Recent archaeological excavations conducted by the UNO Department of Anthropology are providing insights into the rich textures of economic and daily life in the eighteenth and nineteenth century French Quarter. From the household of a Colonial-era fur trader on Royal Street to antebellum cottage-level enterprises in hide tanning and in metalworking on St. Peter and Bourbon, this talk will explore the many ways in which the Vieux Carré has been at the center of commerce in the City of New Orleans. It will also address how archaeology is used as a tool to better understand the roles of those, both enslaved and free, whose labor built and sustained the city. D. Ryan Gray is the Richard Wallin Boebel Endowed Professor in the Department of Anthropology and Sociology at the University of New Orleans. He received his BA in Archaeology from Columbia University and his MA and Ph.D. in Anthropology from the University of Chicago. His current research spans many topics, from the spiritual churches of New Orleans to Storyville, its red light district, and he recently led a project in Austria to recover the remains of a Tuskegee Airman who crashed during World War II. His first book, exploring race and segregation through archaeology at the sites of four of New Orleans’ housing projects, will be published by the University of Alabama Press next year.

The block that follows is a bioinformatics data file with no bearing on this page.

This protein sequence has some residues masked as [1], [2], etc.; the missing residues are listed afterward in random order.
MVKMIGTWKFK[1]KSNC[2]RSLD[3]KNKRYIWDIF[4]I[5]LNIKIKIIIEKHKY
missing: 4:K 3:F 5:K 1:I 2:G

6 pm lecture; 7 pm wine Gallier House Shop 1128 Royal Street